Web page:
In the next couple of years, Cortina would fight the Brownsville militia, the Texas Rangers, and the United States Army. How many people can claim to have done that? It all started in July 13 1859, when Brownsville town marshall Robert Shears was beating up 60 year old Tomás Cabrera, one of Cortina's former ranch hands. Cortina was passing by and asked Shears to stop, and in a classical idiot move, he answered "What is it to you, you damned Mexican?" and kept beating up the old man. Cortina drew his gun and fired a warning shot, but Shears continued. Cortina then shot Shears in the arm.
He deserved it.
All bets were off. Some time later, Cortina occupied Brownsville with a gang between 40 and 80 vaqueros. Here he gave a speech, and I would like to share some of it to reveal Cortina's intentions.
[quote="Juan Cortina"]There is no need of fear. Orderly people and honest citizens are inviolable to us in their persons and interests. Our object, as you have seen, has been to chastise the villainy of our enemies, which heretofore has gone unpunished. These have connived with each other, and form, so to speak, a perfidious inquisitorial lodge to persecute and rob us, without any cause, and for no other crime on our part than that of being of Mexican origin, considering us, doubtless, destitute of those gifts which they themselves do not possess. (...) Mexicans! Peace be with you! Good inhabitants of the State of Texas, look on them as brothers, and keep in mind that which the Holy Spirit saith: "Thou shalt not be the friend of the passionate man; nor join thyself to the madman, lest thou learn his mode of work and scandalize thy soul."[/quote]
Two days later, Cortina and his men evacuated the city. The residents of Brownsville formed a posse called "The Brownsville Tigers", they chased down Cortina to his mother's ranch. The fight went on for some time until the Tigers routed. That same month, the Tigers and the Texas Rangers joined forces to defeat the "Cortinistas". They attacked the Rangers, but were defeated. The Federal Government sent General Samuel Heintzelman to track down Cortina. The Army settled in the previously abandoned Fort Brown, and from there they would coordinate attacks against Cortina. The Cortinistas were now in open war against the Brownsville Tigers, the Texas Ranger, and the Army. Several battles and raids ensued, the Cortinistas would attack with their battle cry: "¡Viva Cheno Cortina! ¡Viva la República Mexicana! ¡Viva México! ¡Mueran los Gringos (Long live Cheno Cortina! Long live the Mexican Republic! Long live Mexico! Death to the gringos!)!"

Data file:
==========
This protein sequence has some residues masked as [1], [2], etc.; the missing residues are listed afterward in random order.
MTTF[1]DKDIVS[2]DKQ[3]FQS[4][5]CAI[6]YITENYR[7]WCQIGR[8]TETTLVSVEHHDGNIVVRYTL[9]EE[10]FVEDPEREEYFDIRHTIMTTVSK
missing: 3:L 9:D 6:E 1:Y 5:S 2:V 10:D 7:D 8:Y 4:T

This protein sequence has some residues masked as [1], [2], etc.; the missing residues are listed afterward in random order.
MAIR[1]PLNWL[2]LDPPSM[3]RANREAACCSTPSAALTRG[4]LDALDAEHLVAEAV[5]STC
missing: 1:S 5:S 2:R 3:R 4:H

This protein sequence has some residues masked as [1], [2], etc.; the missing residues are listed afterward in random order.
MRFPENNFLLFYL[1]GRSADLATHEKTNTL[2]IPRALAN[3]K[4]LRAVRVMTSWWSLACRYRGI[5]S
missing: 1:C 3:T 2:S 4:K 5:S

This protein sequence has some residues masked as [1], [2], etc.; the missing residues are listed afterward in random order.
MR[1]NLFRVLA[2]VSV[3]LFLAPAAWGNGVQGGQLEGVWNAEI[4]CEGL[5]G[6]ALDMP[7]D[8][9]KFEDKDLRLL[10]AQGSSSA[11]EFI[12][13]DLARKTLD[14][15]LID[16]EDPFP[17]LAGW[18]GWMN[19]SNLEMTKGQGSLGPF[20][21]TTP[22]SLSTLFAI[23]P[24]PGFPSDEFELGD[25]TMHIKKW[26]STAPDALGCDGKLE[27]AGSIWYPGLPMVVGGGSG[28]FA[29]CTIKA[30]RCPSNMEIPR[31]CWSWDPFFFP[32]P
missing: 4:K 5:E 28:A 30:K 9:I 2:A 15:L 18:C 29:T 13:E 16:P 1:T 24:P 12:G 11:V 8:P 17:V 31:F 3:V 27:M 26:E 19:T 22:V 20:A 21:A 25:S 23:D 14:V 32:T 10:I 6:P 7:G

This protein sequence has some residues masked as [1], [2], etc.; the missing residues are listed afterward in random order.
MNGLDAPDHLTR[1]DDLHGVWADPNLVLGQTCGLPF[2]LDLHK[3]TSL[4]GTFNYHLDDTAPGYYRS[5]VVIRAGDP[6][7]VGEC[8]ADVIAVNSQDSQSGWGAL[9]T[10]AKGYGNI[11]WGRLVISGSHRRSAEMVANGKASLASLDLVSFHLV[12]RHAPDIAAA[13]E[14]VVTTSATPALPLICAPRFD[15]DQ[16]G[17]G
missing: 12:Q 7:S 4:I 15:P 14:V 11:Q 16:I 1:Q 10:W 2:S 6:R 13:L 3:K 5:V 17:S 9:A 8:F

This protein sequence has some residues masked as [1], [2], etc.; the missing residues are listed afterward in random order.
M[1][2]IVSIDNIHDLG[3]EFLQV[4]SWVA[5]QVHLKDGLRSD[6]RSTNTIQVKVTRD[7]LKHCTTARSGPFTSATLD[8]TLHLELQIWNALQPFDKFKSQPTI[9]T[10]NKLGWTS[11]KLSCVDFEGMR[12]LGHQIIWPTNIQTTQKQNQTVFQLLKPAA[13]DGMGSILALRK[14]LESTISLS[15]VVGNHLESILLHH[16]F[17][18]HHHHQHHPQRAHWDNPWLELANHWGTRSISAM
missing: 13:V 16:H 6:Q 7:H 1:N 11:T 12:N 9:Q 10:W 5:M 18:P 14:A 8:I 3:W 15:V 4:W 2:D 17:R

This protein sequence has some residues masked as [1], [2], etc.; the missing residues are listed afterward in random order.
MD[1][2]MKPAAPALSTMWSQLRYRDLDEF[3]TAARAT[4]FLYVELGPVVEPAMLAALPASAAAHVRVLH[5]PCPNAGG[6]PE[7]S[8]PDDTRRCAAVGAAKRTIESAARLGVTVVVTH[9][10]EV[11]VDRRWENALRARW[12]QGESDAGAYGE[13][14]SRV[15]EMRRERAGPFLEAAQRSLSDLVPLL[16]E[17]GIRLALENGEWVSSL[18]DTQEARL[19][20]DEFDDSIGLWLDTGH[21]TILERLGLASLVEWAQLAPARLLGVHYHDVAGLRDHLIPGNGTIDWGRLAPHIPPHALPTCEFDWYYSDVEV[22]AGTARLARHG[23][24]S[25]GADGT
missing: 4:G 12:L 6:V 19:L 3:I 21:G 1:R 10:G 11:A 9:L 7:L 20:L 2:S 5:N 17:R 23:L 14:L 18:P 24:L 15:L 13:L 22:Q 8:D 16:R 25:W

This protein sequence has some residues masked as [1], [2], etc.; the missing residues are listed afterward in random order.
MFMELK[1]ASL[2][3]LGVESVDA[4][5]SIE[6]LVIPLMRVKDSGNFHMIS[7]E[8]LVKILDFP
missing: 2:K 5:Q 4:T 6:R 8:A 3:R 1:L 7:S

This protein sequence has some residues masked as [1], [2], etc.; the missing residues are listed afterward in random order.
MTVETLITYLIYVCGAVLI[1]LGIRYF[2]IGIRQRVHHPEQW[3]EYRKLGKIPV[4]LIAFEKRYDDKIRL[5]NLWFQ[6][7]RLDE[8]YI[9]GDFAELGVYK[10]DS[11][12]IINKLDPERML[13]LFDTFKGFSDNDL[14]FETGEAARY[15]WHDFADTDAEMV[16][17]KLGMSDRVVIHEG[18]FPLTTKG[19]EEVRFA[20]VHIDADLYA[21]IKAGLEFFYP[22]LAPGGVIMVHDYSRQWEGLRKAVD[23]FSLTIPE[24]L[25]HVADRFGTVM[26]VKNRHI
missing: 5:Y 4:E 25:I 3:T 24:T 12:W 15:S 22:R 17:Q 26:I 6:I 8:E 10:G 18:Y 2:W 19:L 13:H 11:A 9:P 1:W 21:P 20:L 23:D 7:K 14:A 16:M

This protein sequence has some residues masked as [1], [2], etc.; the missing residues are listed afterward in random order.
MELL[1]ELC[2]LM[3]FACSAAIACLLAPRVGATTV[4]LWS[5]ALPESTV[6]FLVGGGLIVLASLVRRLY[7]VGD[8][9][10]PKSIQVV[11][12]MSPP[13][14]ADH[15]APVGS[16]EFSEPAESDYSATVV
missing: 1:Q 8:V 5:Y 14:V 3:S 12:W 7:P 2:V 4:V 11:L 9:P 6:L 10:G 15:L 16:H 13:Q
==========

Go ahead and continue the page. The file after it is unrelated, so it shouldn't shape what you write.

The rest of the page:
¡Viva Juan Cortina!
After some skirmishes, the Cortinistas were defeated in the Battle of Rio Grande City. In that battle, the Cortinistas lost around 60 men and much resources. They conducted a few raids after that, but they never could recuperate from the defeat. During the rest of his life, Cortina would conduct raids against wealthy South Texan land owners. But, I bet that after that, some Americans thought twice before beating up Mexicans.
The Later Years
Following that incident, Cortina put more focus into his political career back in Tamaulipas, Mexico. He was appointed military commander of northeastern frontier, and there he fought against the French in the Second French Intervention. He appointed himself governor of Tamaulipas during the war, and fought off the French from the capital city of Tampico. After the war, Cortina gained respect from the Americans, and was even invited several times to Brownsville as the guest of honor.
Oh sure, NOW you like me.
He would support Porfirio Díaz in his coup d'etat, but was arrested in 1876, as Díaz saw Cortina as a menace to his government. He would remain incarcerated in Mexico City until he was paroled in 1890. Cortina died on October 30, 1894. By many Mexicans, he was remembered as an influential politician, brave soldier and a bold fighter; but he will always be remembered in the U.S. as "The Red Robber of the Rio Grande".